The purpose of Speaking of Culture is to define culture and many other concepts associated with it. My hope is that the readings in this book will help you to better understand the breadth of the concept of culture and provide you with a vocabulary for discussing it more articulately.
Culture is one of those broad concepts that is used widely, although somewhat imprecisely, in everyday English. It also cuts across many academic disciplines, and this book draws on many of them. It touches, for instance, on anthropology, biology, history, mythology, political science, psychology, and sociology.
Anthropologists attempt to answer the question of what it means to be human. In a sense, we all do anthropology because it is rooted in a universal human characteristic, curiosity. We are curious about ourselves and other people_ including the living and the dead. This course provides an introduction to the anthropological approach to the study of humans. It is a survey course that introduces anthropology as a four-field discipline, encompassing biological anthropology, archaeology, linguistics, and cultural anthropology. Aspiring to a holistic understanding of what it means to be human, anthropology is at the intersection of the humanities and the sciences, the most scientific of the humanities and the most humanistic of the sciences.The course begins with a basis in evolutionary theory and human variation. With this foundation, we will explore primate behavior and the fossil record to develop a better understanding of human evolution. We will discuss the archaeological record of early civilizations, the origins and use of language, and the concept of culture in the development of human societies, both extinct and extant. This class will also highlight the epistemological development of the field of anthropology and how religion, culture, and the scientific process pertains to the discipline of anthropology.
Attempts of nineteenth-century writers to establish “race” as a biological concept failed after Charles Darwin opened the door to a new world of knowledge. Yet this word already had a place in the organization of everyday life and in ordinary English language usage. This book explains how the idea of race became so important in the USA, generating conceptual confusion that can now be clarified. Developing an international approach, it reviews references to “race,” “racism,” and “ethnicity” in sociology, anthropology, philosophy, and comparative politics and identifies promising lines of research that may make it possible to supersede misleading notions of race in the social sciences.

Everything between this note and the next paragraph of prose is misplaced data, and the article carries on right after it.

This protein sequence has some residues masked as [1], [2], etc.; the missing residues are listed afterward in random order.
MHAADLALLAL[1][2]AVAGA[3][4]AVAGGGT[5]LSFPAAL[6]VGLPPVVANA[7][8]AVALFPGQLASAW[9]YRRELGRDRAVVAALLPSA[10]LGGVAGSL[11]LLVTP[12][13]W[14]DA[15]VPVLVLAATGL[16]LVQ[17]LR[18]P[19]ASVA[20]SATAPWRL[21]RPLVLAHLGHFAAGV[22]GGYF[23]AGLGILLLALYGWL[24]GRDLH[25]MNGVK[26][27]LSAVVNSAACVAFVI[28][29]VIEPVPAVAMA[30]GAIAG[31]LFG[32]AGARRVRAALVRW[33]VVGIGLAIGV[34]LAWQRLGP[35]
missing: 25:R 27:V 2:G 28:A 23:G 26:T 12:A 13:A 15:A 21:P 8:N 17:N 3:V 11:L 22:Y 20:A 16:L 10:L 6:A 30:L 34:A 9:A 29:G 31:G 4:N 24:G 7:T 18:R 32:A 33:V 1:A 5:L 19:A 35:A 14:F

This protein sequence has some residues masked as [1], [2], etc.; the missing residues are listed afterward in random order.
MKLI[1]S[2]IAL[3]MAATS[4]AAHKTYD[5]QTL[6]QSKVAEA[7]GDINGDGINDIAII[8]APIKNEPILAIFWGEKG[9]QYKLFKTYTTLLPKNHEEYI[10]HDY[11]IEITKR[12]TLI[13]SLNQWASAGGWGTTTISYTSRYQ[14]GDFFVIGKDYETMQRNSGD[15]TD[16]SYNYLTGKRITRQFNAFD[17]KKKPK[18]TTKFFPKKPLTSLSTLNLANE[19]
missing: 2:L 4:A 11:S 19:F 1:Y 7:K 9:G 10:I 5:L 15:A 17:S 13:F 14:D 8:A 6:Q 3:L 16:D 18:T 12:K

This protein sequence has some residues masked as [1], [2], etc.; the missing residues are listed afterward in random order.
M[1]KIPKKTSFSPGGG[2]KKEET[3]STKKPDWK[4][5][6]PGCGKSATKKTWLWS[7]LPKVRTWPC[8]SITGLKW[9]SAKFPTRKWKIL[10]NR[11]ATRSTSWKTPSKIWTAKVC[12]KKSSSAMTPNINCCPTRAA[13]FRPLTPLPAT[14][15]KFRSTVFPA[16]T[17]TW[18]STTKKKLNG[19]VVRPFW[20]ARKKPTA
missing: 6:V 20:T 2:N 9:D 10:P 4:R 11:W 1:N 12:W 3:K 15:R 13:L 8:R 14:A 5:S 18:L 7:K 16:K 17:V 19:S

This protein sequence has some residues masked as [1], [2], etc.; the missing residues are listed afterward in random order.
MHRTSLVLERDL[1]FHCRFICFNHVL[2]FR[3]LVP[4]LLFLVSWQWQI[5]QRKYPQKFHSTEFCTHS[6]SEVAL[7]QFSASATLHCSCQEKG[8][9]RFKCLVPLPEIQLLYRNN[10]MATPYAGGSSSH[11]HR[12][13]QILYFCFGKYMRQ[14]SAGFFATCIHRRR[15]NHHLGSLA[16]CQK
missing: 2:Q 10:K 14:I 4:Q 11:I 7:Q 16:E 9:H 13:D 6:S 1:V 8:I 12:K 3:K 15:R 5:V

A deep exploration of the fundamental symbols, ceremonies, rituals, and transformative narratives of the world's great wisdom traditions and mythological systems. With special attention paid to their relevance to the modern world. Written for Community College and undergraduate level courses through an equity, diversity, and inclusion lens. Western myths are included but not centered.
This interactive site allows participants to learn about skeletal anatomy by viewing the bones of a human, chimpanzee, and baboon. The Comparative Anatomy section enables users to make direct comparisons of bones. The material is appropriate for science teacher education as it illustrates how careful observation leads one to wonder about the dizzying beauty of a planet that works by bringing us one different creature after another.